Self-Defense and Church Security: Make Scanning Your Priority

The article, Priority of Scan – An Officer Survival Necessity by Calibre Press instructor Lt. Kelly DeVoll (ret.) is written for the readership of professional police officers. But it also has much bearing for individual self-defense and church security situational awareness. Here are the major points adapted for civilian practice:

•   In keeping with Col. Jeff Cooper’s observational “Color Code,” we must always avoid complacency (the color “white” in the Code) when in public; nothing should be considered mindless routine. Instead, cultivate a mindful routine. [The Color Code can also be described using adjectives: White = Complacent; Yellow = Observant; Orange = Hazard; Red = Action.]

[ Read the SemperVerus article, Chart: The Spectrum of Potential Threat Personas in Self-Defense and Church Security ]

•   When you’re interacting with a person, that person, potentially, is “one of the most dangerous creatures on earth.” You must visualize and assess any means of attack that person could use against you. To that end, develop this priority of scan sequence and use it continuously: hands, waist, face, head-to-toe.

[ Read the SemperVerus article, “Most Terrorists Are Terrifyingly Normal,” Says Former Intelligence Officer ]

•   Hands – “Hands kill.” Empty hands can be used as weapons just as much as hands holding weapons. Always scrutinize a potential threat’s hands; both of them. Move to a tactical advantage before demanding the removal of concealed hands from pockets or other concealment.

[ Read the SemperVerus article, Church Security Book Review: Defending the Flock ]

•   Waist – Weapons are often concealed at the waistline. Look for bulges in clothing at the waist and pay close attention to furtive or explicit movements around that area.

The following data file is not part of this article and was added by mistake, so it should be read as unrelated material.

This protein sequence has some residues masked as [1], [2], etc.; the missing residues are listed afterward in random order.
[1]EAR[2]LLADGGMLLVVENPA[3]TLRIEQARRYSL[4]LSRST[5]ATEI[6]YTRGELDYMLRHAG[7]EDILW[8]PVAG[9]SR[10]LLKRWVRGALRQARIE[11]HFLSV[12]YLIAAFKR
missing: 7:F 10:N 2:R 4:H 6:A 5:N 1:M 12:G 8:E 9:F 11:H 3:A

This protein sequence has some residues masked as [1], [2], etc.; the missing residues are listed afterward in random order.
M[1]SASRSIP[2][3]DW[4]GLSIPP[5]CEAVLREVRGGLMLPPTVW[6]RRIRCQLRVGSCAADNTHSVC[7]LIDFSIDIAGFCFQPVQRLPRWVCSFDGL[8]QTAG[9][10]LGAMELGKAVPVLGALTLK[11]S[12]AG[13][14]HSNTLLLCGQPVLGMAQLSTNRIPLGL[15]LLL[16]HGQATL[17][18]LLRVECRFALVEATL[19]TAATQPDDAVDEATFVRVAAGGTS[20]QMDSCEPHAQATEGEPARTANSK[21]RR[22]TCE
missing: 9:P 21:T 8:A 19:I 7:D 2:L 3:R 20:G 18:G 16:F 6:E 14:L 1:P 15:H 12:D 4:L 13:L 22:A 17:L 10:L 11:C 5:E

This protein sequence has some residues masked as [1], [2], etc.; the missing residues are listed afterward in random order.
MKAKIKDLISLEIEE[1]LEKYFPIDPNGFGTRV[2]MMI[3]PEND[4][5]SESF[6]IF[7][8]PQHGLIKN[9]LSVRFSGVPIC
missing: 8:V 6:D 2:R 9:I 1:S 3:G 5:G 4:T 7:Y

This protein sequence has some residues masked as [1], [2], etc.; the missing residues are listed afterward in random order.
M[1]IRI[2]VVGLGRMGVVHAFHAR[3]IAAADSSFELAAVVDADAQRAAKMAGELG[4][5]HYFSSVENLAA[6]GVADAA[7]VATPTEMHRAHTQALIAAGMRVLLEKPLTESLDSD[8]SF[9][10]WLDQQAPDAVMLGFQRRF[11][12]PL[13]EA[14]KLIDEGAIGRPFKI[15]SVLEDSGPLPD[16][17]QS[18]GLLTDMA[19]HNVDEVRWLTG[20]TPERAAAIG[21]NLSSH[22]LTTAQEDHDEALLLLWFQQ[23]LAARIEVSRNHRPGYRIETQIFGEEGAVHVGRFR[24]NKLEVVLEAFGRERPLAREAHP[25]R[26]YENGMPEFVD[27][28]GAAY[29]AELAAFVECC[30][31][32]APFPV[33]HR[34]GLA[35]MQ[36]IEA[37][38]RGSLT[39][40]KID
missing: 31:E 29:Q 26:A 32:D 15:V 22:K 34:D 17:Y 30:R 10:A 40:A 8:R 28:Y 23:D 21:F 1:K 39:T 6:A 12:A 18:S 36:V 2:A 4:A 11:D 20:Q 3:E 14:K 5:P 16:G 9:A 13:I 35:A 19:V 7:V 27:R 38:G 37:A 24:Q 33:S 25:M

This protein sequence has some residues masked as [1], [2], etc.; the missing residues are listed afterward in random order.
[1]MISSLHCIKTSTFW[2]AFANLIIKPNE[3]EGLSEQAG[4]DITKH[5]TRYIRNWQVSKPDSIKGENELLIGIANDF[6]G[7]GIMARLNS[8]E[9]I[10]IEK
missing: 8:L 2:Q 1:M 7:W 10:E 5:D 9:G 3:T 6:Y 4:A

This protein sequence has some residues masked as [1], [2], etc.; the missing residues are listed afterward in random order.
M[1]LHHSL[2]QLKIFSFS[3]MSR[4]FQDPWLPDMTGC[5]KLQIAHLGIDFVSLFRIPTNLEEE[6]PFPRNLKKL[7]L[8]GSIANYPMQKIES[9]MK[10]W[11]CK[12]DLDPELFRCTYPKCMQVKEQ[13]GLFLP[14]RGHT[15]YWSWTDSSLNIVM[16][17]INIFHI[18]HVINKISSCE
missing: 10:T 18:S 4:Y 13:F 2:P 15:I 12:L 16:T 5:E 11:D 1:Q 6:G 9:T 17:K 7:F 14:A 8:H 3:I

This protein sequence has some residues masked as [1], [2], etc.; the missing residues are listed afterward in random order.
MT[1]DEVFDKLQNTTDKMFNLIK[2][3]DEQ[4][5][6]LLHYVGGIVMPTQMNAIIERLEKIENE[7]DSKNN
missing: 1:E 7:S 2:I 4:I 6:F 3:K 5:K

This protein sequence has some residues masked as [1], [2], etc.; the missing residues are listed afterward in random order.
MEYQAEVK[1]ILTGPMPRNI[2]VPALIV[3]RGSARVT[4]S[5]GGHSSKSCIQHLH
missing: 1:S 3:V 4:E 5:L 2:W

[ Read the SemperVerus article, A Prayer for Church Security Team Members ]

•   Face – The face shows emotion and can often reveal intent. Look for changes in facial expression that reflect anger or other precursors of violent attack.

[ See links to Church Security Training Resources ]

•   Head-to-Toe – Maintain a clear line of sight of the entire body. Is the person standing with one foot slightly behind the other (potential fighting stance or positioning to deliver a kick)? Do they continually fidget (a sign of stress)? Are they ready to pounce?

[ Read SemperVerus articles on the topic of Church Security ]

•   Use priority of scan in conjunction with the tactical elements of time, distance, cover, and communication. Take the necessary TIME to analyze what you observe in your scanning of the threat. Maintain the necessary DISTANCE from the threat to successfully enact your self-defense options. Identify physical objects usable as COVER (dense enough to stop bullets) between you and the threat. And, to strip away any ambiguity whether a threat exists, clearly COMMUNICATE to the person to stop acting in a threatening manner. If the person doesn’t comply, you’ll know a threat exists. Also, when able, COMMUNICATE with your church security team members about the situation.

•   Become proficient at scanning and it will be an automatic reflex in your situational awareness toolbox. Let it be the “routine” that will keep you safe.

[ Read SemperVerus articles on the topic of Situational Awareness ]

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